Since there is a clearer emotional core to these songs, Martin chooses the correct singing more often than not. A sexually-charged, but still gloomy song about sex fits perfectly with the lower register. When Martin delivers pieces of wisdom we all know on “Lost!”, he remains calm. We all know that losing doesn’t mean you’re lost, and it’s good that Martin doesn’t pretend otherwise. The calm singing style gives an air of friendliness to the song. It makes it sound intimate like “Shiver” despite the the drums banging along.

The album’s apex is in the last three songs. They all justify Coldplay’s popularity. “Strawberry Swing”‘s flirting with psychedelia are forgettable compared to the pure bliss of it. The second title track is everything “Viva La Vida” wanted to be. It’s huge, hopeful but beautiful. It’s not just the progressive structure that helps, but that then knows how to handle every part. When the song goes loud Martin doesn’t sound like he’s singing in a huge stadium. He sounds like he’s re-discovering hope after the gloom of “Violet Hill”. As for that one, it’s Coldplay’s most aggressive song so far. Oddly, it works and it sounds heavy.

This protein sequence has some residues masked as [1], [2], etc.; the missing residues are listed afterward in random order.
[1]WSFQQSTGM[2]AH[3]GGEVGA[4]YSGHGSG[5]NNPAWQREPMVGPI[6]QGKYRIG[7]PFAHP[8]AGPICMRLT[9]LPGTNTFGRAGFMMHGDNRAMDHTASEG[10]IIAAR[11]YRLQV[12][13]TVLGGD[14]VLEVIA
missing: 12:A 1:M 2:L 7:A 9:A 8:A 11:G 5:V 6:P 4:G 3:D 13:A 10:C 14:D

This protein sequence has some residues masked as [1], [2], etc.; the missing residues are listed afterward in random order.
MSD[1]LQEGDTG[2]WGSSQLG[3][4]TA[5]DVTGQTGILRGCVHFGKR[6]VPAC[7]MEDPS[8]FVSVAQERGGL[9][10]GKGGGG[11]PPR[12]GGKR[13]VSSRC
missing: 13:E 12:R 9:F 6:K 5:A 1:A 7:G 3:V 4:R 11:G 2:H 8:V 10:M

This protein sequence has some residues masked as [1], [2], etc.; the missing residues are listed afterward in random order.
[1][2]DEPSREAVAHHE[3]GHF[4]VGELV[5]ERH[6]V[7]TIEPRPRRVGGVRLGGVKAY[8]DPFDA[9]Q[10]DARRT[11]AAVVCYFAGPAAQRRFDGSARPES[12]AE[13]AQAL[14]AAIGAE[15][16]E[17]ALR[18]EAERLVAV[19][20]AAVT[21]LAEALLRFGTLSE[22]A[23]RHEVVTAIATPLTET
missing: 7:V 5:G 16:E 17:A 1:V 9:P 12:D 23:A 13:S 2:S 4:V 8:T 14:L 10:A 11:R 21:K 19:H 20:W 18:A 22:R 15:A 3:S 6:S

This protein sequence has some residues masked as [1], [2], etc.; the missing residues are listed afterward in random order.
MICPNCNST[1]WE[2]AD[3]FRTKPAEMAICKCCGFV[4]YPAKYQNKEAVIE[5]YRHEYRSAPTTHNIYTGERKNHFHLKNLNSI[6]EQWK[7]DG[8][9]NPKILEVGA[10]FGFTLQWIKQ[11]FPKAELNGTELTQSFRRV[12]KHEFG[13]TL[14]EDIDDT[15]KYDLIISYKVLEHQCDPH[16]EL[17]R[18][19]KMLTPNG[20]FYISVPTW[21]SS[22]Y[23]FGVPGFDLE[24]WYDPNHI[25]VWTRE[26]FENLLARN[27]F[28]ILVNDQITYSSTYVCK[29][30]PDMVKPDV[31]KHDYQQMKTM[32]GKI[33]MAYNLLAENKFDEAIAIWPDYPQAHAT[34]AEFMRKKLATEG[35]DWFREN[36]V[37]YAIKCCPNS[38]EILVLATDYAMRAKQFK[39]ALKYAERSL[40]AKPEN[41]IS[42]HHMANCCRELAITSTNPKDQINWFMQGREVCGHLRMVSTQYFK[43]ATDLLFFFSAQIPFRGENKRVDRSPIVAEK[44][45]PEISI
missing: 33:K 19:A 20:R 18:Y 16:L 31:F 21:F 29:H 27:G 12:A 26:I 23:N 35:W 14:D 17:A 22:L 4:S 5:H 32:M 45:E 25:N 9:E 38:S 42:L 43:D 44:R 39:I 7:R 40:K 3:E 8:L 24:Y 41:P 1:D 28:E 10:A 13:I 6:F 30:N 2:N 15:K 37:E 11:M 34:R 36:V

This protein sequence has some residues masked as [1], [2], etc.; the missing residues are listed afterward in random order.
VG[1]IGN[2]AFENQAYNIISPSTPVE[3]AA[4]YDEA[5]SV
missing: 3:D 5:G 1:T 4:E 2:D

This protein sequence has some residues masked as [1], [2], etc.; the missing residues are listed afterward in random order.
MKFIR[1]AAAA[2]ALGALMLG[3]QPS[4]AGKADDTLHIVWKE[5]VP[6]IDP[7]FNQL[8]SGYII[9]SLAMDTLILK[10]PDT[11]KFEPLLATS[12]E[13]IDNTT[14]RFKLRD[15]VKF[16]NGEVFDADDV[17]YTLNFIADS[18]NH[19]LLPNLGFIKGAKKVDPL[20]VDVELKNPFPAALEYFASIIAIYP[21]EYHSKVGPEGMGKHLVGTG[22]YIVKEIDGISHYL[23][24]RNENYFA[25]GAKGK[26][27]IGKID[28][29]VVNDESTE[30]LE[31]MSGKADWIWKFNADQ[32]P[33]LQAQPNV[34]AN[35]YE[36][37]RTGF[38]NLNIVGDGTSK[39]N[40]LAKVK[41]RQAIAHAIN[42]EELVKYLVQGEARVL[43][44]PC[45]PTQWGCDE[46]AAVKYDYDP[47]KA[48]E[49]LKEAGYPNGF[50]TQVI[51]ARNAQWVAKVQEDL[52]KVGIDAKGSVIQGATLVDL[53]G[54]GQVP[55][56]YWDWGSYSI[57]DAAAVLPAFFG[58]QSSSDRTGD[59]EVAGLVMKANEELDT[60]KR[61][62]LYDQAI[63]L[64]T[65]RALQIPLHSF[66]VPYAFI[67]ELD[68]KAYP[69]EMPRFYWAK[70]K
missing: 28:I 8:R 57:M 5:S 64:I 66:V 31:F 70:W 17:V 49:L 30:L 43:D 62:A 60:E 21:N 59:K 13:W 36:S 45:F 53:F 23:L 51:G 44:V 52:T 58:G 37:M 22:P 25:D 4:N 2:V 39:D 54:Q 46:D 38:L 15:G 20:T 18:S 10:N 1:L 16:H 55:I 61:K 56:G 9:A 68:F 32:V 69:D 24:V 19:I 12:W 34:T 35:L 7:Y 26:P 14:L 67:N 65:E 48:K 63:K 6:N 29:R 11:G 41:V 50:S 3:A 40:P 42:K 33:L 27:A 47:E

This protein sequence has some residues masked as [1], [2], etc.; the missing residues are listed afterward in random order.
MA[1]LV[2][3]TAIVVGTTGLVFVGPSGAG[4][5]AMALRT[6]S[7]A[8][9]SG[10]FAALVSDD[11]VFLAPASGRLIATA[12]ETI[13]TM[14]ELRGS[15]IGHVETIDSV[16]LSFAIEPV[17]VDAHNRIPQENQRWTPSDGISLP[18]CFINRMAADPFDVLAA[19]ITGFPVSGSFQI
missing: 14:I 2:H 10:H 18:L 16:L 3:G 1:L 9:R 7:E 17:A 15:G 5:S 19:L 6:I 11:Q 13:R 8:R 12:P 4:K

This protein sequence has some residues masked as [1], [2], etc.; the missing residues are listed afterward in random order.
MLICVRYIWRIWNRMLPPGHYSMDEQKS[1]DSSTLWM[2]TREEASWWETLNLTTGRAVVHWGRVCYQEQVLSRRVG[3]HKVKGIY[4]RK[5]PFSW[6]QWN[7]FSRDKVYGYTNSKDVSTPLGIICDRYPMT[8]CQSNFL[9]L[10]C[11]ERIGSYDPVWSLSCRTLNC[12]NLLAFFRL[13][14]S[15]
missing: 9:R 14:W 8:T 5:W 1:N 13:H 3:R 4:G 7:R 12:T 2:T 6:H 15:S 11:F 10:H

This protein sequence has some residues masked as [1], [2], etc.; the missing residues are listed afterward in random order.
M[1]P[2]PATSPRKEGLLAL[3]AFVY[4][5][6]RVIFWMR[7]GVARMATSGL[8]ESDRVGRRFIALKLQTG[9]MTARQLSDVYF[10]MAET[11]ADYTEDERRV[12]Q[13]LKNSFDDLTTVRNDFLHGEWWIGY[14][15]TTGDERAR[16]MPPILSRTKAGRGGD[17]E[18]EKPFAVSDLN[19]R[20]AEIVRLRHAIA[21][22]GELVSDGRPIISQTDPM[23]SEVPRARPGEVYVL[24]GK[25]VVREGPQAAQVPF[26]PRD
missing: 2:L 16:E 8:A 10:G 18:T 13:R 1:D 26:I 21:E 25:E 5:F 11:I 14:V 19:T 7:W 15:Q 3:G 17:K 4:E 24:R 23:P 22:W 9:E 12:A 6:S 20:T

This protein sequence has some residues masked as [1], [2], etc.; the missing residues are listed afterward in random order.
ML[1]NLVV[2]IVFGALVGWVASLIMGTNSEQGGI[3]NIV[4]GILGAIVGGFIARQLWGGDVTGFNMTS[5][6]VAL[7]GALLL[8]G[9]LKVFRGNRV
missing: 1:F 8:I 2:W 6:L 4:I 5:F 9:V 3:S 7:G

Some have pointed out how the album isn’t very experimental if you listen to something other than the Top 40 radio. It’s true. There are even mainstream artists who made weirder albums, like Linkin Park. Nothing here sounds like a new vision, nothing like “Sail” or “Radioactive”.

That’s okay, because the focus isn’t on pushing the sound further. Coldplay are dominated by their melodies. Everything they do exists to serve the melodies and drive them, never the opposite. The ideas here are only new for Coldplay, but they make better work of the melodies than if the band chose their ordinary set-up. The contrast between the soothing singing and drums of “Lost!” makes it work. The psychedelic vibe in “Strawberry Swing” are better to express its bliss rather than some pianos and guitars. This focus helps even the songs whose melodies are weak. “Lovers in Japan” would’ve been a B-Side if it wasn’t for its energetic instrumental.

It’s no wonder Coldplay took a more electronic route after this. It’s a great album, but the band sounds like they exhausted this style of Artsy Stadium Rock here. Then again, I thought the same when I listened to X&Y. Even if you don’t take into account that Coldplay never sounded capable of making this album, it’s still great. It’s full of great songs with great melodies and structures that go somewhere, rather than just repeat what came before. The skeptics have a few points, but here they’re wrong.